Tag Archives: Garden

5 Friday Faves – Political Signage, the late Summer Garden, Fall, the Number 2 Guys, and Holding Space

Weekend! Welcome. Hopefully only the happiest of screens beckon you.  Also hopefully the weather allows for time outside on this beautiful Fallish (here) couple of days. Thanks for stopping by.

1) Political Signage – We have never put up signs in our yard supporting one candidate or another. I actually admire those with the courage or passion to do so. Even when their signs are for folks I’d rather not win. About once a week, now that we are just weeks away from the big election in November, I drive around our neighborhood to see who is for who.

The most unique and funniest sign was the one below. Yes, please!

The best political Tweet I’ve discovered so far is this one. Not a sign… but maybe a sign of the times. We have to get to the place that we say “No more hate!” Whoever wins the election, we will get through it…together. If we’re willing not to sacrifice relationship in our differences.

Photo Credit: Malachi O’Brien, Twitter

2) The Late Summer Garden – Some of the flowers are gone, but the begonias, zinnias, and a few others continue to raise their beauty to the sky. Such a blessing…even when they look a little tired…it doesn’t take away from the glory of their summer, even in COVID 2020.

The hydrangeas have bloomed and bloomed and bloomed. Below, the beautiful late summer bloom ravaged by the elements and a brand new bloom on the same bush.

The vegetables almost spent…last pickings of summer:

…and finally the acorns, treated as treasure by the grands visiting.

3) Fall– My favorite season of the year…The leaves are changing color yet but the temperatures are finally falling. Can’t wait! Just a few photos from RVA Antiques:

4) The Number 2 Guys –  Some of us have that special gifting of being the Number 2 guy. Rarely on the podium or in front of the room but all about helping the Number 1 guy be as effective as possible. Here is a great example of how that works.

We have cable TV to watch the Tour de France bike race and NFL football. Because of COVID, the Tour de France 2020 was delayed this year until the end of August, and it wraps up this weekend.

Photo Credit: Wikipedia

My husband is a cycling enthusiast and we watch the Tour every year. This year we were a bit out of sync so just got the last few days. It looks like the Dutch cycling team Jumbo-Visma will win the Tour this year with Slovenian rider Primož Roglič coming in first.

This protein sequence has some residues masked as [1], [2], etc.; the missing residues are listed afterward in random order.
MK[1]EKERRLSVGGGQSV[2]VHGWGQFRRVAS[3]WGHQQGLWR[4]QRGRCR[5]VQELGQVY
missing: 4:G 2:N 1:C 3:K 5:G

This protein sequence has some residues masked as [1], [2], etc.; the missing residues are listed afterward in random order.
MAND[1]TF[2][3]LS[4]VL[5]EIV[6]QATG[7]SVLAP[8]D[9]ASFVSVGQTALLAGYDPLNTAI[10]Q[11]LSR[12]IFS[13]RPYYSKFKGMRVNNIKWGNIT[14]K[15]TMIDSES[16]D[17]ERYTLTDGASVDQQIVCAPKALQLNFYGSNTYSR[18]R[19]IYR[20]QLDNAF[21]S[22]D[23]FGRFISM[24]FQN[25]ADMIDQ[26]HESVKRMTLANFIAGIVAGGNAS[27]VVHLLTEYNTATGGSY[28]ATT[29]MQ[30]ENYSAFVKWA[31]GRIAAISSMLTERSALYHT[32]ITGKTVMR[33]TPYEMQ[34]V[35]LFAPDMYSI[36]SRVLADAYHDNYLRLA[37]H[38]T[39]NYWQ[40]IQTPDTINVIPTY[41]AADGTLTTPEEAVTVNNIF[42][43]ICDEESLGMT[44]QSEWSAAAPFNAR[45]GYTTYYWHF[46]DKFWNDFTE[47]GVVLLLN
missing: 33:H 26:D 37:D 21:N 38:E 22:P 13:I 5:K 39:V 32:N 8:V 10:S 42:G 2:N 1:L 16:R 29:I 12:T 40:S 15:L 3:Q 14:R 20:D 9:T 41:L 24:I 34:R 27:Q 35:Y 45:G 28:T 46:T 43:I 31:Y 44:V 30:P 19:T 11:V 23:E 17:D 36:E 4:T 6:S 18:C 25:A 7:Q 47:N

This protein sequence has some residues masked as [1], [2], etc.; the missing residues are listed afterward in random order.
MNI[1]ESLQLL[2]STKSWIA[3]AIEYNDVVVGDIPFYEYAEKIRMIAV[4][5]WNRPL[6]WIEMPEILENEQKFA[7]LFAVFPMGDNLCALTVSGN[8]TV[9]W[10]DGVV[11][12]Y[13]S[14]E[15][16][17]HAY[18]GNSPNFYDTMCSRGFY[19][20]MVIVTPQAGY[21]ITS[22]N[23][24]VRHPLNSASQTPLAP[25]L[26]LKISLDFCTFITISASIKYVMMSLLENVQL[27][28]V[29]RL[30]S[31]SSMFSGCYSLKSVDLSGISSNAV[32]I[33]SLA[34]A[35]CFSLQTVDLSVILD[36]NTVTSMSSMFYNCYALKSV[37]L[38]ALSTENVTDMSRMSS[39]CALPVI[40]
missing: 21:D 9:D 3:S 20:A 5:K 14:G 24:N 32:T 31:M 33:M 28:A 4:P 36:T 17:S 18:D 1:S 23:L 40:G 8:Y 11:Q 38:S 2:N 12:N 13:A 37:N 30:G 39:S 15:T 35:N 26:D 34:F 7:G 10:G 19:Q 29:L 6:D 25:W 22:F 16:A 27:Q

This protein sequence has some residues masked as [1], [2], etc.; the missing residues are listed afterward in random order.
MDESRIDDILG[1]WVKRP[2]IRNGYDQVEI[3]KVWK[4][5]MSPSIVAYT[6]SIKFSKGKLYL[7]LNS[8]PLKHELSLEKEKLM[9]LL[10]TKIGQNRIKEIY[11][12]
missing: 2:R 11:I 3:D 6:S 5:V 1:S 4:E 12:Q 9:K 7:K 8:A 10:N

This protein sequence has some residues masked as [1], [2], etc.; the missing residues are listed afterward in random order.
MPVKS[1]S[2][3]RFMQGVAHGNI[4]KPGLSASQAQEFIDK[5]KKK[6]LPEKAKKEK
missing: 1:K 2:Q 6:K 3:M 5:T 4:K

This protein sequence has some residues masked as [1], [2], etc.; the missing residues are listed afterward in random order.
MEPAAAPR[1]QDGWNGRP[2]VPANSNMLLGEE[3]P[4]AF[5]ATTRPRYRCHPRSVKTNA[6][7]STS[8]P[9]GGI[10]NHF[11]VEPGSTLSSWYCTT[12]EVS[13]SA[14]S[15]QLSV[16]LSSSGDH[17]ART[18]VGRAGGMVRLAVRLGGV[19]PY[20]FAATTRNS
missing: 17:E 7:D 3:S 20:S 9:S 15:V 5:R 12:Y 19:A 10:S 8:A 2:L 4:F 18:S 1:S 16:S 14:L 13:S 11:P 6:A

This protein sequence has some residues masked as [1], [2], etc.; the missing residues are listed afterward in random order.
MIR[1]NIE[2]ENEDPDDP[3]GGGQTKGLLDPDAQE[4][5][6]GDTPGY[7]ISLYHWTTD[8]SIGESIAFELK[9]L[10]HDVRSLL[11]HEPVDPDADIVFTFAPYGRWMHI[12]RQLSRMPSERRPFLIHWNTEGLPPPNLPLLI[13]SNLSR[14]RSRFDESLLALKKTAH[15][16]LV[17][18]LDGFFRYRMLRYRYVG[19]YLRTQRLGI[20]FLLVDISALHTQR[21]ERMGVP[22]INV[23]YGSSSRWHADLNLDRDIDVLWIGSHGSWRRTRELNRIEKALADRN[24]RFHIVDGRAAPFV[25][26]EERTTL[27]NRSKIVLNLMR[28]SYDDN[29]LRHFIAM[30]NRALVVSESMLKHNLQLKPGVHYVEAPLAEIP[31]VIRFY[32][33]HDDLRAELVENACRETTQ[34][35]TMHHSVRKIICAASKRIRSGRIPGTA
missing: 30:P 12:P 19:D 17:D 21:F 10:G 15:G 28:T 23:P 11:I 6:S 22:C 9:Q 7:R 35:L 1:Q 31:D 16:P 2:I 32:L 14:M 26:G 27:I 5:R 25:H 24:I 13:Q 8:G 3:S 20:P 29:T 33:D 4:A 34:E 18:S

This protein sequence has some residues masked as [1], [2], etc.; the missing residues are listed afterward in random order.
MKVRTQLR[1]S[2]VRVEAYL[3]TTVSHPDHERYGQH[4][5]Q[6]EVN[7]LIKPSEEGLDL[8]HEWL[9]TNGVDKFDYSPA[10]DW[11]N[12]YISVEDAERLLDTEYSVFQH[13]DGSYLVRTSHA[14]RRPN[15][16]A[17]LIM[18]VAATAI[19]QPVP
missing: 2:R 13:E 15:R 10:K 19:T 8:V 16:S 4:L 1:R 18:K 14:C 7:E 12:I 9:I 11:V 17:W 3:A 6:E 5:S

How Does a Tour de France Team Work? – Louis Bien

Roglič is a champion among champions in this race. Where does his edge come from? Every team in the Tour has several world class riders. Either sprinters or climbers. They all help each other. One member of the team is designated to win, and there is usually 1 rider in particular who serves as the super domestique. His job is to set the pace for the team (various riders take turns at this, but 1 or 2 riders usually lead). He also protects the rider picked to win and strategizes with the team how to make that win possible, from stage to stage of the race.

26 year-old American Sepp Kuss is definitely the Number 2 guy for the Jumbo-Visma team and for fellow teammate Primož Roglič, in particular. Kuss is a climber. For some teams, the #2’s who help the lead rider keep him upfront for as long as they can and then they themselves burn out and end up in the middle or rear of the peloton toasted. Kuss has the legs and the tenacity to “pull him (Roglič) right up there and just hang in there with him” (my husband’s take on him this Number 2).

Photo Credit: Sepp Kuss, Wikimedia

Meet Sepp Kuss, The American Cyclist Helping This Year’s Tour de France Leader – Peggy Shinn

I loved Andrew Hood’s take on Kuss’s contentment with being #2 when he has the ability to be in the lead: “Kuss is content to work in the shadows of his teammates right now. But if he keeps ripping the legs off the peloton, he’ll end up at the front sooner or later.”

Power Analysis: Super Domestique Sepp Kuss on the Col de la Loze – Giancarlo Bianchi

Who’s your #2? Or maybe you’re the Number 2. Essential to the win!

[Postscript: After 11 days in the yellow jersey, Primož Roglič lost the Tour de France after the individual time trials (Stage 20 of the race) to friend and fellow Slovenian Tadej Pogacar. It was a colossal surprise to everyone and especially to Pogacar. At just shy of 22 years old, he held onto the white jersey for Best Young Rider. Also the King of the Mountain polka-dot jersey for his powerful mountain climbs. Lastly, the prized yellow jersey for best over all. The winner of this year’s Tour de France. His response: gratitude for his team.]

5) Holding Space – So thankful to see people responding to a tragedy with courage, reason, and real honor.

Andre Conley – Say his name. Two weeks into his senior year at Patrick Henry High School, Minneapolis, Andre was killed, earlier this week, while knocking on doors, passing out fliers for a Republican Congressional candidate. Killed. Another young man with him, Andre Kelley, was wounded and hospitalized. The story is here.

One of the N. Minneapolis high school principals, Mauri Melander Friestleben, spoke out against the violence on the streets of Minneapolis. She stood with dozens of other principals, “holding space” for change for students, staff, and the families of Minneapolis. We can all learn from her…to hold space for what’s right in our own communities…and to stand against what’s wrong (you might be surprised by it).

A GoFundMe  was initiated for Andre Conley’s family. To show you the quality of Andre’s family: they asked for the money to go to Andre Kelley and his family to cover his hospitalization and other expenses. Praying for Andre Kelley and for comfort for Andre Conley’s family, schoolmates, and teachers/friends.